Conventional initiators may also be present besides the phosphorus containing compound used in the present invention. A conventional initiator which may be present is glycerol. However, it is preferred that only phosphorus containing compounds according to the present invention are present.
The polyether polyol is prepared using a DMC catalyst. The molecular weight of the polyether polyol preferably is from 1000 to 100,000, more specifically from 1,000 to 50,000, more specifically from 2,000 to 20,000 and most specifically from 5,000 to 30,000.
Reactions of alkylene oxide in the presence of DMC catalyst generally comprise contacting starter and alkylene oxide in the presence of the DMC catalyst, for example, as described in EP-A-090444 and EP-A-090445. It has been found that in the present invention in principle any DMC catalyst may be used which is suitable for processes in which alkylene oxide is contacted with a starter.
Generally, DMC catalysts prepared according to the prior art and suitable for use in polymerization of alkylene oxides exhibit a powder x-ray diffraction pattern exhibiting no detectable signals corresponding to highly crystalline zinc hexacyano-cobaltate at about (d-spacing, angstroms) 5.07. More specifically, such DMC catalysts generally exhibit a powder x-ray diffraction pattern of (d-spacing, angstroms): 4.82 (br), 3.76 (br) and exhibits no detectable signals corresponding too highly crystalline zinc hexacyanocobaltate at about (d-spacing, angstroms): 5.07, 3.59, 2.54 and 2.28.
A process by which the DMC catalyst for use in the present invention may be prepared has been described in Japanese application 4-145123. The catalyst which may be prepared with this process is a bimetallic cyanide complex having tertiary butanol coordinated as organic ligand. The bimetallic cyanide complex catalyst may be prepared by mixing together aqueous solutions, or solutions in water and organic solvent mixtures, of a metal salt, preferably a salt of Zn(II) or Fe(II), and a polycyanometallate (salt), preferably containing Fe(III) or Co(III), and bringing tertiary butanol into contact with the bimetallic cyanide complex so obtained and removing the surplus solvent and tertiary butanol. In Reference Example 1, the surplus solvent and tertiary butanol are removed by suction filtration. The filter-cake obtained is washed with a 30% wt tertiary butanol aqueous solution and filtered, and this is repeated. The filter cake is dried at 40° C. under reduced pressure and then pulverized.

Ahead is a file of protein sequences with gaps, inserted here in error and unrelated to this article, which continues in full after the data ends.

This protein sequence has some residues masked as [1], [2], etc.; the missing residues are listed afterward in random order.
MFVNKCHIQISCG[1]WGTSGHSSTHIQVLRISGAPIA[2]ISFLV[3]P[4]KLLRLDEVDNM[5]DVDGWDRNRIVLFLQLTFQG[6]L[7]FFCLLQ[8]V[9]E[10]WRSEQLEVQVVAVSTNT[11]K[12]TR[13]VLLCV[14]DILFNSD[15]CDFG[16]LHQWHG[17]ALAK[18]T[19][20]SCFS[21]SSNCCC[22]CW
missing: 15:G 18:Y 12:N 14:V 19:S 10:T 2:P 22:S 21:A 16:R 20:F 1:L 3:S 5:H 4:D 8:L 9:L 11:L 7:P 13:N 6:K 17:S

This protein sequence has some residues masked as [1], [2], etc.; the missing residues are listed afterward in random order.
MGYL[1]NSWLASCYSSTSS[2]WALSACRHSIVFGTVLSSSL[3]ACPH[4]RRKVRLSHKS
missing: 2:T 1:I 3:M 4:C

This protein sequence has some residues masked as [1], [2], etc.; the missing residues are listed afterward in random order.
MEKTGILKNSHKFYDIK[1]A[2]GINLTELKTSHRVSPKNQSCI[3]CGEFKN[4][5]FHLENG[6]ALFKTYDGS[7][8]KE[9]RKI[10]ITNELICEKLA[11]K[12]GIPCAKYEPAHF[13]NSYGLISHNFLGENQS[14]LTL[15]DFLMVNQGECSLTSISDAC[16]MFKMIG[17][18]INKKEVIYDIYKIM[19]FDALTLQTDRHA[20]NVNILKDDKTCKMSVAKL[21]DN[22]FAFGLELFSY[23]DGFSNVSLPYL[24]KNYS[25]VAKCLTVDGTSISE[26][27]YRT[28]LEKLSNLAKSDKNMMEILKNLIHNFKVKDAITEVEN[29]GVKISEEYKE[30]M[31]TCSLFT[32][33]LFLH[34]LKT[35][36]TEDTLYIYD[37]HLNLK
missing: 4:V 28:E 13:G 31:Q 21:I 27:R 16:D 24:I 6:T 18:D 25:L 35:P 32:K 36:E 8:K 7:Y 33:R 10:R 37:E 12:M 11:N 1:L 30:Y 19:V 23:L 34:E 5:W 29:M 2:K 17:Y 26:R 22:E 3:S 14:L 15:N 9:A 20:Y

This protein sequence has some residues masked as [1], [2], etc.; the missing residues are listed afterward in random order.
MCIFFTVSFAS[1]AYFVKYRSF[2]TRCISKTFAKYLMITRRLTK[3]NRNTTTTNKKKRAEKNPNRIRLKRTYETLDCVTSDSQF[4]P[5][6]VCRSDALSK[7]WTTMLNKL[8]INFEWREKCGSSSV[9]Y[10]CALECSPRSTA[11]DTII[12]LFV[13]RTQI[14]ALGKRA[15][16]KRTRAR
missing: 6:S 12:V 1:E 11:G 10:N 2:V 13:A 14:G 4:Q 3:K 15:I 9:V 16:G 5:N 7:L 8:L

Another process by which the DMC catalyst may be prepared has been described in patent application WO 01/72418. The process described comprises the steps of:
Process step (b) of the present invention may be carried out in so-called batch operation, semi-batch operation or continuous operation.
In batch operation, all compounds are added at the start of the reaction. In semi-batch operation, all compounds are present at the start of the reaction except the alkylene oxide. The alkylene oxide is added gradually. For both batch and semi-batch operation, alkoxylated initiator is to be used if DMC catalyst is to be applied. It is thought that DMC catalyst becomes inactive if the concentration of initiator which has not yet reacted with alkylene oxide is too high.
In continuous operation, alkoxylated initiator may be present while the process is started. However, initiator may be added during normal operation as the concentration of initiator is low in those circumstances. A preferred continuous operation comprises introducing alkoxylated initiator obtained in step (a) into a reaction vessel and bringing it to the desired reaction temperature, specifically from 40° C. to 150° C. It will be clear to someone skilled in the art that the reaction will proceed faster at higher temperature. Therefore, it is generally preferred to apply the higher side of this temperature range. The desired quantity of alkylene oxide may be subsequently dosed into the reaction vessel. The alkoxylated initiator may be combined with a DMC catalyst and further alkylene oxide added. Alkylene oxide optionally containing a small proportion of low molecular weight initiator such as water, glycerol or propylene glycol, may be added continuously to produce the desired polyether polyol. After completion of the alkylene oxide addition and a post-reaction time at a predetermined temperature, volatile constituents may be removed by distillation. Subsequently, any desired antioxidant may be added.